6 Ways Shanghai Disneyland Is Unlike Any Other Disney Park in the World

Image Source: Tatum Hawkins
Image Source: Tatum Hawkins

After three years living in Shanghai, China, I can say with confidence that this place is home. My family and I absolutely love it out here. But now that we have a Disneyland … oh my goodness, this California girl is definitely home!

Prior to living in China, we lived in Southern California where we frequented Disneyland and Disney’s California Adventure. We have also been to Walt Disney World in Florida as well as to all the other Disney locations around the globe, which include: Paris, Hong Kong, Japan, and now Shanghai. I know. I literally have to pinch myself whenever I stop to think about what an incredible “check off the bucket list” this is.

So being a sort of Disney park aficionado, I have put together a list of things I’ve noticed as a foreigner living in China that are especially unique to Shanghai Disneyland. The park opened earlier this summer in June, and we’ve already been to the park three magical times! I’m sure everyone has seen by now some of the bigger, newsier items about the park, such as how it has the largest castle and the fastest roller coaster. But here are a few observations that may be a little more surprising …

1. There are no lines for churros.

Image Source: Tatum Hawkins
Image Source: Tatum Hawkins

In what world is there not a long line at the churro carts? Seriously! You’re probably thinking the only way this is possible is if there are actually no churro carts at Shanghai Disney Resort. Wrong! They totally do sell churros, and for the record, they taste as amazing as ever (especially since I haven’t had a legit Disney churro since our last trip to LA a year ago).

My speculation for a missing queue at the one-and-only churro stand at Shanghai Disneyland is that the locals simply don’t know what churros are — yet. This won’t last long. Chinese palettes favor desserts that are not too rich and not too sweet, and churros are neither, making the perfect Chinese treat. In fact, churros remind me of a popular Chinese street food of “fried dough” that are very similar in size and shape. Hmm … this is giving me an idea of rolling a few of those babies up in cinnamon and sugar and making my own Chinese churro!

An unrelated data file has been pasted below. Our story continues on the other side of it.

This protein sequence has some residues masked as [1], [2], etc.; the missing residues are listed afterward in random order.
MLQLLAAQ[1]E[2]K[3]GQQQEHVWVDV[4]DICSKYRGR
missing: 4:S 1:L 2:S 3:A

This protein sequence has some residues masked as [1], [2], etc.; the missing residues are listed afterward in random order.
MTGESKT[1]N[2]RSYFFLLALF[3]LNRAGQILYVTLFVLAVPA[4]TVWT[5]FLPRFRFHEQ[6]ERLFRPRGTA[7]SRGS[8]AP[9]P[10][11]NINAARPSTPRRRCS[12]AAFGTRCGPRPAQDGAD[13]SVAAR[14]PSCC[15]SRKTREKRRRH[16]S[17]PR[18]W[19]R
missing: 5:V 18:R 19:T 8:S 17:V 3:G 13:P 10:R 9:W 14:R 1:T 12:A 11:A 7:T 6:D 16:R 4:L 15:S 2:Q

2. There is no Main Street, U.S.A.

Image Source: Tatum Hawkins
Image Source: Tatum Hawkins

While all the other Disney parks open up with a “Main Street,” that idea is quite foreign to Chinese citizens. Main Street, U.S.A., as many Disney fans know, is reminiscent of Walt’s neighborhood growing up in small town Missouri. It’s one of those Americana images that while lovely, doesn’t resonate here. So in an effort to make Shanghai Disney Resort “authentically Disney” but also “distinctly Chinese,” the park was intuitively designed with a much shorter “Mickey Avenue” that in my opinion, still happily has a Main Street vibe. With a lot of elaborate detail and even more “character,” similar to Toon Town, Mickey Avenue is where the Fab Five live, and it’s absolutely charming.

3. The Lion King Broadway show is performed in Mandarin!

Image Source: Tatum Hawkins
Image Source: Tatum Hawkins

I saw both Broadway productions of The Lion King in New York City and in Shanghai within just six months of each other, so I felt I was in prime position to critically compare the two. “The original will be better,” I ignorantly told myself as I got settled into my seat at the magnificent theater in Disneytown (Shanghai Disneyland’s version of Downtown Disney). Boy, was I wrong.